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CCotW: Triumph XL90 (1967)

11 January 2019 | by Karl Smith

The Volkswagen Type 2 Transporter or Kombi, or Microbus is the grandfather of all MPVs. After this Giugiaro’s New York Taxi, a project instigated by MOMA, is considered the origin of the modern MPV. The Lancia Megagamma deserves a mention, as does the venerable Renault Espace (before it recently became a crossover) which actually reached mass production. In America the Dodge Caravan, which had its origins at Ford, pioneered the format in the US at around the same time as the Espace in Europe (1984).

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Giugiaro’s New York Taxi. Smarter than many cars today

But an unusual and now forgotten concept from, of all manufacturers, Triumph, deserves a place in the history of the MPV too. Triumph is mostly remembered for its classic sports cars, although there will be some who remembered its Michelotti-designed saloons. But what Triumph proposed in 1967 as the car of 2000 was completely unlike anything the British public had ever seen.

It was futurisitic monovolume car with an enormous glasshouse and tiny wheels. There seemed to be a periscope on top. The windscreen was gigantic, and vaulted over and up into the roof structure. To keep the interior from broiling in the sun, light sensitive window tinting covered all glass surfaces.

Inside, four could sit in a lounge-type setting with form-fitting seats. The driver faced an electronic instrument panel and with hand-grip steering. It was so spacious, and so open to the view, it was as if the occupants were traveling in a rolling pavilion.

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Views of the XL90 model. Radical in almost every way, especially for Triumph

The British Motor Museum described the project like this:


It was the vision of Standard-Triumph stylist E. Pepall; how, in 1967, he saw the car for the year 2000. XL90 had a raft of novel features. On the motorway, the car used electro-magnetic pulses from cables buried in the road to keep on track. An engine governor controlled the car’s speed and a radar unit detected cars ahead and the speed adjusted accordingly.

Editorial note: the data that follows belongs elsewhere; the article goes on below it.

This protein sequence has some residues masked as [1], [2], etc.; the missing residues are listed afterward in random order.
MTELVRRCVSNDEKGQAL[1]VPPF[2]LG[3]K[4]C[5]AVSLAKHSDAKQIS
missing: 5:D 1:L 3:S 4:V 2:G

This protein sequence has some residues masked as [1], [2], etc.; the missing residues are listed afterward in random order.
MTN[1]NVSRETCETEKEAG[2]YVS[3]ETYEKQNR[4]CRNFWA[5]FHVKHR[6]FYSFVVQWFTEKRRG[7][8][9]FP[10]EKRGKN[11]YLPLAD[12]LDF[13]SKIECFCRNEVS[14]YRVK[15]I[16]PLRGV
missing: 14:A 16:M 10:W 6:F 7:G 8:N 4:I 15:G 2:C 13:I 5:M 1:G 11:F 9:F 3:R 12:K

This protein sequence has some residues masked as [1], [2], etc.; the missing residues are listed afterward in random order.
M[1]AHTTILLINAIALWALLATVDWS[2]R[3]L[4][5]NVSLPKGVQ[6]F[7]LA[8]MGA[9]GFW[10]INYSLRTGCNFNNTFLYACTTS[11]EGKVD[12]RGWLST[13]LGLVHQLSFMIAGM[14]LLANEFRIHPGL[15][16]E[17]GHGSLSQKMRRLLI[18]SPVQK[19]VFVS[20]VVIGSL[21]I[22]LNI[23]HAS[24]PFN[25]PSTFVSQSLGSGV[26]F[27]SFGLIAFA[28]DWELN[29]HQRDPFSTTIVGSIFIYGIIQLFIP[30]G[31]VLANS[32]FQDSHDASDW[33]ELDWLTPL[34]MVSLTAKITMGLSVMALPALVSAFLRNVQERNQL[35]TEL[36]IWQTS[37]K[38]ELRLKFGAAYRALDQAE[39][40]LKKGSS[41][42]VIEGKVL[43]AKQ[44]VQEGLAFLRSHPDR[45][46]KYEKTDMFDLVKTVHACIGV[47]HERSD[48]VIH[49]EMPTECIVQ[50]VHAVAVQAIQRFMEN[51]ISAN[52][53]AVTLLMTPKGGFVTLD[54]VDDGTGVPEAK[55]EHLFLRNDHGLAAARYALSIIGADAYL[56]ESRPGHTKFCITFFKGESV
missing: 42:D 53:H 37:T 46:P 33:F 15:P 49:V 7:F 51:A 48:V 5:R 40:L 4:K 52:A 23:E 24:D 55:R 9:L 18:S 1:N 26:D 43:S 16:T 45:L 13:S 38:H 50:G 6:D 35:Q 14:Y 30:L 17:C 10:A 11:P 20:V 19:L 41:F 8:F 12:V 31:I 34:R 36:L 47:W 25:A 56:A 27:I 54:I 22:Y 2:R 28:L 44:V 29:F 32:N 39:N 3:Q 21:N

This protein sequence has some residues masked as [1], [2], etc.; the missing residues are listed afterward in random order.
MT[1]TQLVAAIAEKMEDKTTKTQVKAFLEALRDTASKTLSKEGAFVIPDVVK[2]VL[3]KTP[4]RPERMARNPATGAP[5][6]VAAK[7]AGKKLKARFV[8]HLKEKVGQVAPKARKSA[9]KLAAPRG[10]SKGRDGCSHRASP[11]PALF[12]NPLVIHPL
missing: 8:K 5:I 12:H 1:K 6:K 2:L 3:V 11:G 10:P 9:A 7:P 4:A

The car had a plastic body strengthened by a roll hoop. The roof was lined with an electroluminescent substance which, when energised, provided a diffused glow inside the car. The windscreen was designed to vibrate, faster than the eye could detect, in order to throw rain and mist off the screen. The lamp mounted on the roof showed the vehicle’s speed; a steady light increasing as the car went faster.

Pepall's design wasn't far off the shape of a modern MPV, although the predicted price of £2,000 in the year 2000 was, perhaps, a little way off.”

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Pepall and his creation – an unlikely future for Triumph

The Museum’s description of the car was certainly tantalizing, but we wanted more, if possible. We did some research on E. Pepall and managed to track him down. Through LinkedIn, connected for a brief interview. Here is a transcript, lightly edited.

Car Design News: How did the XL90 project come about?

Graham Edwin (Eddie) Pepall: Harry Webster, Triumph’s Chief Engineer at the time instigated that project. He chose me to do this because I had won several auto design competitions with IBCAM and Daily Telegraph.

CDN: Can you tell us about your design?

GEP: At that time no one considered a 'one box' package format as feasible – I thought it obvious. Yes, the window area was clearly (no pun intended) too big, and the wheels were too small (but the later BMC Mini had those small wheels). The interior, however, had seats which hugged the occupant and had self-reeling safety belts – unfortunately we did not explore this as a package.